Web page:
Sustained exposure to HMGB1 enhances the response to secondary inflammatory challenges of splenocytes through TLR4 and RAGE. A, Splenocytes, 2 × 105, from healthy BALB/c mice were incubated for 8 days in the presence or not of HMGB1 (10 µg/mL) in U-bottom 96-well plates. Cells were washed after 8 days and reincubated for 24 h with LPS (25 ng/mL). Supernatants were collected and concentration of TNF measured by CBA. Preincubation with HMGB1 did not change the TNF released in comparison to control cells. In contrast, TNF increased more than 6-fold in response to LPS in cells that had been preincubated with HMGB1. Broken line represents 100% of LPS concentration in LPS stimulated control cells. B, Splenocytes, 2 × 105, from healthy mice were incubated overnight in the presence or not of HMGB1 (10 µg/mL). After 24 h, cells were washed and stimulated with Pam2CSK4 (TLR2), LPS (TLR4), CpG (TLR9), or S100A12 (RAGE) for an additional 24 h. Tumor necrosis factor was measured in supernatants by CBA. Data shown as mean ± SEM (n = 5 mice/group). ***P < 0.001 vs. control. Other P values as expressed.

HMGB1 sensitizes splenocytes to pathogen-associated molecular patterns acting through TLR4 and RAGE

Previous studies have indicated that HMGB1 signals though TLR2, TLR4, TLR9, and RAGE. To examine the role of previous exposure to HMGB1 as a sufficient step to amplify the inflammatory response of splenocytes, we first isolated splenocytes from healthy mice. Splenocytes were preincubated for 24 h in the presence of HMGB1 (10 µg/mL) and then washed. Fresh medium containing either TLR2 ligand (Pam2CSK4, 10 ng/mL), a TLR4 ligand (LPS, 25 ng/mL), a TLR9 ligand (CpG, 5 µM/mL), or a RAGE ligand (S100A1210 ng/mL) was added, and cells incubated for an additional 24 h. Preincubation with HMGB1 significantly increased the release of TNF in response to TLR4 and RAGE agonists (Fig. 2B).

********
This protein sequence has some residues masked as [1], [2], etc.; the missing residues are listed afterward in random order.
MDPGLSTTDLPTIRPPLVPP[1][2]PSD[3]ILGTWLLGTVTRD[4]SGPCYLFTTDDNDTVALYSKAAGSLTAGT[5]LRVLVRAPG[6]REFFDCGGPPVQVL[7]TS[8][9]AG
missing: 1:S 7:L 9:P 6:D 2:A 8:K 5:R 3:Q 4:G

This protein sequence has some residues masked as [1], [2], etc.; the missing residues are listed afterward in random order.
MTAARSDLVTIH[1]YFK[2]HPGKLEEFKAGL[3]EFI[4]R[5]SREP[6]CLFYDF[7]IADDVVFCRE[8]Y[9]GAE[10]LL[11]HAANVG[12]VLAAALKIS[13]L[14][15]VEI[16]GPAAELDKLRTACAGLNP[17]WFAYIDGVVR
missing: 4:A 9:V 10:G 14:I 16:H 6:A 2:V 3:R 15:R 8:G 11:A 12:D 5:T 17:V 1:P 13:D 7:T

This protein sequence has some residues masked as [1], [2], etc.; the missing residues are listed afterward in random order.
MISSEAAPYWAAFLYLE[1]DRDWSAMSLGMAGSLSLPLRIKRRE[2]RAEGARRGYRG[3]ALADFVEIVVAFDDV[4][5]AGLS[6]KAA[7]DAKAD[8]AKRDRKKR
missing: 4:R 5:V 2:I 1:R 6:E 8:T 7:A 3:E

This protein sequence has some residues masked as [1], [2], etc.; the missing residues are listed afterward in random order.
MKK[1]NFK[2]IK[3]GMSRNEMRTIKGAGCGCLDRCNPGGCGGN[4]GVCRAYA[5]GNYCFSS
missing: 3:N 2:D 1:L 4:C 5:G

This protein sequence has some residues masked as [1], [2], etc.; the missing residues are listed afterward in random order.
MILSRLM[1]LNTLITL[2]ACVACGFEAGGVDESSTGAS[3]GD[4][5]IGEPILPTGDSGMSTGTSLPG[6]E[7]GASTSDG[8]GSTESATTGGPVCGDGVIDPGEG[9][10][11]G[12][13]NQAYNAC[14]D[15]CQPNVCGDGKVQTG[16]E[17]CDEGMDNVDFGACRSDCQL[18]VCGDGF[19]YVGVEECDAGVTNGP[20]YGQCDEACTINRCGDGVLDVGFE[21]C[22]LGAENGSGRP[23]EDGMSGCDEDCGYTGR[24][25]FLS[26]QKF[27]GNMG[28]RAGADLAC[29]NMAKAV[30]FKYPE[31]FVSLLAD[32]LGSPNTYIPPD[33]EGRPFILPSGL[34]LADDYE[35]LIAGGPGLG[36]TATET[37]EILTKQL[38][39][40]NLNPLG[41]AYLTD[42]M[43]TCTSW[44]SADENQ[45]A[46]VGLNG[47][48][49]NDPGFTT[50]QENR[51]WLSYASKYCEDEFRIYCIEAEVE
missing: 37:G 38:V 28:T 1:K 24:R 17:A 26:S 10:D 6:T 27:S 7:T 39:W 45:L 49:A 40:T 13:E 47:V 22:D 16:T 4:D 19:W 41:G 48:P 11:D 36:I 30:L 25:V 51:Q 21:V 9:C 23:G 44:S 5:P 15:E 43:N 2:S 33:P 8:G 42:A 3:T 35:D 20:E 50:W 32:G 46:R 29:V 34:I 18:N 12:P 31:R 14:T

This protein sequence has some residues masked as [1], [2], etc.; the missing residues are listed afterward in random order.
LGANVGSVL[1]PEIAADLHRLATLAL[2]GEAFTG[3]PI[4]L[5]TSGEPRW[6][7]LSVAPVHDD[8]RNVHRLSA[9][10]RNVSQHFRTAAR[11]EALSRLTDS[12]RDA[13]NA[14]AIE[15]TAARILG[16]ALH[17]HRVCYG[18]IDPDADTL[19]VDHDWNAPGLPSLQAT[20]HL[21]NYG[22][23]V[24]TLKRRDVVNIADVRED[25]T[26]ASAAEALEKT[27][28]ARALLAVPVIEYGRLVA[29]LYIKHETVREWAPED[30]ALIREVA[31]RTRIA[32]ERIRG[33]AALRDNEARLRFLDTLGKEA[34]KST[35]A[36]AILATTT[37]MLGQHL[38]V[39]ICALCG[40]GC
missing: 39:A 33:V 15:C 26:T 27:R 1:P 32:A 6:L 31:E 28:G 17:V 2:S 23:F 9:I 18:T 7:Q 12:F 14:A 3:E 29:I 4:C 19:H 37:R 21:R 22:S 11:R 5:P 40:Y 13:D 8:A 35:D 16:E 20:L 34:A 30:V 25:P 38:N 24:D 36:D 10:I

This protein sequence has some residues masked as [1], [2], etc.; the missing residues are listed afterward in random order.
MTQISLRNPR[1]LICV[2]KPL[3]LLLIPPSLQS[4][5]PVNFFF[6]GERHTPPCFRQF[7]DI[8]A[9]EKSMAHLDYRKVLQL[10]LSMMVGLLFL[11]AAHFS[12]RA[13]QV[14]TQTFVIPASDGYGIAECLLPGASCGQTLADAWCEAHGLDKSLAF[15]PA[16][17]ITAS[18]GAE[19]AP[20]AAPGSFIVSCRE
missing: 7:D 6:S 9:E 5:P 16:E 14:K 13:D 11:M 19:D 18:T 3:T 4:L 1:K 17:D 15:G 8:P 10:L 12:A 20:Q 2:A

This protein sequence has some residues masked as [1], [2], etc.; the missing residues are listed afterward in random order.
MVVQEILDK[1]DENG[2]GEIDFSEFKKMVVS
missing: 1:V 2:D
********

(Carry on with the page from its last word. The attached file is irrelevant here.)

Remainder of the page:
HMGB1 sensitization is reduced by anti-HMGB1 antibodies

Splenocytes from healthy mice were incubated for 24 h in the presence of HMGB1 or HMGB1 and the anti–HMGB1-neutralizing monoclonal antibody 2G7. Splenocytes were then washed and incubated for an additional 24 h with cognate ligands to TLR2, TLR4, TLR9, and RAGE. As expected from the experiments shown above, in splenocytes preincubated with HMGB1, we observed enhancement of immune activation to all pathogen-associated molecular patterns (PAMPs) studied. Nonetheless, when cells were coincubated with HMGB1 and 2G7, we observed a significant reduction in the inflammatory response to TLR4 and RAGE ligands in comparison to the group that had been pretreated with HMGB1 without antibody (Fig. 3). A trend was also found for a reduced response to a TLR2 ligand. In this 24-h-incubation–24-h-challenge model, no difference was found in the response to a TLR9 ligand across the three groups (Fig. 3).

Fig. 3
Fig. 3:
Anti-HMGB1 monoclonal antibody 2G7 reduces HMGB1 sensitization to TLR4 and RAGE agonists. Splenocytes, 2 × 105, from healthy C57BL-6 mice were incubated in medium, in medium enriched with HMGB1, or with HMGB1+2G7. After 24 h, cells were washed and stimulated with Pam2CSK4 (TLR2), LPS (TLR4), CpG (TLR9), or S100A12 (RAGE) for an additional 24 h. Tumor necrosis factor was measured in supernatants by CBA. Data shown as mean ± SEM (sum of two experiments, each n = 3–4 mice/group). *P < 0.05; **P ≤ 0.01.

We then collected splenocytes derived from healthy C57BL/6 WT mice or splenocytes derived from TLR2−/−, TLR4−/−, TLR9−/−, or RAGE−/− mice on the C57BL/6 background. Splenocytes (2 × 105) were incubated for 8 days in the presence of HMGB1 (10 µg/mL), then washed and incubated for an additional 24 h with TLR2, TLR4, and TLR9 cognate ligands. Preincubation with HMGB1 did not enhance the baseline release of TNF in cells that were not secondarily challenged with PAMPs (Fig. 4). As expected, genetically manipulated splenocytes preincubated with HMGB1 failed to respond to the cognate ligands to the deleted TLRs. In contrast, TLR2−/− and TLR9−/− splenocytes displayed an enhanced response to ligands targeting other receptors. TLR2−/− splenocytes displayed an expanded response to ligands of TLR4 (2-fold) or TLR9 (9-fold) as compared with the response on WT cells to the same stimuli. TLR9−/− splenocytes had an increased response to TLR2 and TLR4 ligands (3-fold increase vs. WT). In contrast to our findings on TLR2−/− and TLR9−/− splenocytes, not only did TLR4−/− splenocytes fail to respond to a TLR4 ligand, but when challenged with a TLR2 or TLR9 ligand they also had a response inferior or similar to WT cells (Fig. 4).